In this series about Control Charts in Tableau, we have learnt the basics about creating them, understood the extra calculations to identify a single outlier and parameterise the control limit calculations and learnt about an alternative type of control chart (PChart).
In this blog post we are going a step further than identifying a single outlier, we will implement a series of calculations that identify signals in the data.
Control charts come from a discipline called Statistical Process Control and Six Sigma. Six sigma standing for the 3 Standard Deviations (population) below and above the mean that the rule set uses, the rules are in place to identify a number of different 'signals' in time series data.
The original rules used for signal detection were put in place by Western Electric in 1956, to ensure their employees interpreted control charts in a uniform way. In 1984 these rules were updated by Lloyd S Nelson.
The calculations involved for the most part require the nesting of logic statements within Table Calculations (that are themselves nested), so what I will do is start from the logic and move outwards adding each layer.
If we take Nelson Rule 2  '9 or more points consecutively above or below the mean.'
1. The Basic logic calculation is; 'Is the point being evaluated above the mean'
IIF(SUM([Value]) > WINDOW_AVG(SUM([Value])), 1, 0 )
From now on i'll refer to the above statement as [Logic1], as the scenario requires us to test for 9 above or 9 below lets assume I have also created a second statement to test the 9 below and call it [Logic2].
2. Next we need to check that at least 9 points are consecutively true;
WINDOW_SUM( [Logic1] ) , 9+1, 0) = 9
In Table Calculations term we are taking a range of 8 points before the current one and the current one (making 9), this is the '9+1,0)' element of the formula, I have left it as 9+1 for my own benefit so i am clear when reusing the calculation that the range goes where the 9 is. Adding together the output of the logic statement that gives us a 1 or 0. We want this to always be true therefore the sum must equal 9.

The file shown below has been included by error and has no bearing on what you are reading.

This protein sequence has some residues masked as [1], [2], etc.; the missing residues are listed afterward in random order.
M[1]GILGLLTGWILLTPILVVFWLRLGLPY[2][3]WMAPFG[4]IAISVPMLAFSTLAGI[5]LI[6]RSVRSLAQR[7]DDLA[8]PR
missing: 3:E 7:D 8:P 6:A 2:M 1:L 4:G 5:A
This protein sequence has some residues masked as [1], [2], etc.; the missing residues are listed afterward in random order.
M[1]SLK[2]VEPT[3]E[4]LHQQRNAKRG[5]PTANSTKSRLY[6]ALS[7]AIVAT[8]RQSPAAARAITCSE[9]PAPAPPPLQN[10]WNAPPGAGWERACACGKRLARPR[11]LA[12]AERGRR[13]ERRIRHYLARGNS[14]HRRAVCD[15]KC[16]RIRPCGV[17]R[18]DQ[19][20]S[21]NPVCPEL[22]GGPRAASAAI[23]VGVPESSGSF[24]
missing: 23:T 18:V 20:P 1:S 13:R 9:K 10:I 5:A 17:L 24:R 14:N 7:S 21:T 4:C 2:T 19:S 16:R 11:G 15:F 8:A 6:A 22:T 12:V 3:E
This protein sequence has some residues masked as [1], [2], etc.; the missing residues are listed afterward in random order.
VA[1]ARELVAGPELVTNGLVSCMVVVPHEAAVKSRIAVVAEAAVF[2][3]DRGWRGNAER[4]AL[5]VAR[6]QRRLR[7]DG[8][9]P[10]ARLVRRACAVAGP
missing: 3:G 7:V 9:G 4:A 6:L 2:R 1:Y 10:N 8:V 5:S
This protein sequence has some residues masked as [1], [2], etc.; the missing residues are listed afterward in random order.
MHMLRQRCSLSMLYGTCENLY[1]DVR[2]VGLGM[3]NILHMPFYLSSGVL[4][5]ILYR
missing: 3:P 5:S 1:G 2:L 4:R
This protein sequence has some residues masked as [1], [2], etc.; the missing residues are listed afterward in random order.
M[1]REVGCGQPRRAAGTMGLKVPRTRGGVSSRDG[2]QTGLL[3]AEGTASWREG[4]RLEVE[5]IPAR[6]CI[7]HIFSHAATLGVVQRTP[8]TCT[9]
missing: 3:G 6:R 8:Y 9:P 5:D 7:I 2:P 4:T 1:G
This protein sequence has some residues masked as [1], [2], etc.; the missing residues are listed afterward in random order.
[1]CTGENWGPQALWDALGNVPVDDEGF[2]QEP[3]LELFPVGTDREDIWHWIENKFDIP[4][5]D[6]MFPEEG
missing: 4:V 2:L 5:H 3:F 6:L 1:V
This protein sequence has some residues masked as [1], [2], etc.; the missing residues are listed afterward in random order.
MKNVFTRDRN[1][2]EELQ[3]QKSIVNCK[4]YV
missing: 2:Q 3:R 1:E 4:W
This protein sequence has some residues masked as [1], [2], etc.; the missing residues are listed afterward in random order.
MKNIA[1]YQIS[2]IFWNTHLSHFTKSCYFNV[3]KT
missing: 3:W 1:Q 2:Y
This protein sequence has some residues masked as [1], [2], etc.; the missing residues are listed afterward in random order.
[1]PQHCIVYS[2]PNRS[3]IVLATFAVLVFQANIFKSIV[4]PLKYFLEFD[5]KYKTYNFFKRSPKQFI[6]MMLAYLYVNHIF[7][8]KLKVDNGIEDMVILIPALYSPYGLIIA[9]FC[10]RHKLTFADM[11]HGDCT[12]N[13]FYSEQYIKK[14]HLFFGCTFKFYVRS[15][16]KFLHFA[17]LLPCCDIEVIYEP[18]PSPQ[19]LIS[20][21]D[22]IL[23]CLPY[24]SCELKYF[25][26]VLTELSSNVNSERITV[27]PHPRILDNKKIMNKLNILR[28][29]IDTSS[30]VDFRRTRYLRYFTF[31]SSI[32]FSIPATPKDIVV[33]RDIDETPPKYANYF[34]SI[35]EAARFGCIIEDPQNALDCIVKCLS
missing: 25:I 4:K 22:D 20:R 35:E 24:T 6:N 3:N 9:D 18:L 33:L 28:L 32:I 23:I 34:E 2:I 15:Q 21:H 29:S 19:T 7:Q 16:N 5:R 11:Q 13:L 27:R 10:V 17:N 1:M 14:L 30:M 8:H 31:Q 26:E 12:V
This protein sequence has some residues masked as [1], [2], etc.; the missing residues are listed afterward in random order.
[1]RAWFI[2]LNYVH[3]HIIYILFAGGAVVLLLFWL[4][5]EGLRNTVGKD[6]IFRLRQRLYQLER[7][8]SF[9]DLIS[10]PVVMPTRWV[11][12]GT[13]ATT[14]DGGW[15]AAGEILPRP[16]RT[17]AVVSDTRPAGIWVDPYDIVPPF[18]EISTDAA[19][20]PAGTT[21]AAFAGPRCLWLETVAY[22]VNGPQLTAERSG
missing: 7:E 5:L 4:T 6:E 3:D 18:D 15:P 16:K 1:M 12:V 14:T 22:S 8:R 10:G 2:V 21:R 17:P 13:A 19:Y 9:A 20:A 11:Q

3. If we need to apply multiple logic statements, as in this case we can wrap it into a larger IIF function;
IIF( index()>9
AND
(
WINDOW_SUM( [Logic1] ), 9+1, 0) = 9
OR
WINDOW_SUM( [Logic2] ), 9+1, 0) = 9
)
, 1, 0 )
In this case we have [Logic1] where 9 consecutive points are above the mean or [Logic 2] where 9 consecutive points are below the mean, both wrapped in the window_sum looking back 9 periods. In addition i have added index()>9 so that the output is always 1 or 0, as normally if a table calculation can't complete due not enough data points you get a null, so in this case the statement can't be properly completed until at least the 9th value exists. This statement will give you a 1 on the last point in the series when the logic statements are all true.
Now we could stop here and simply identify the last point in a sequence that meets a criteria  but why not add in the ability to highlight all of them?
4. To do this we wrap the above calculations in another table calculation.
WINDOW_MAX( [Stacked Logic] , 0, 91 )
By wrapping the stacked logic in a window_max and again with a defined range for that window max to be applied ',0,91)'  read as this value to 91 values ahead, we are able to duplicate the 1 from the last point in the range back to all the members of the range. (The range in this case is 9 points).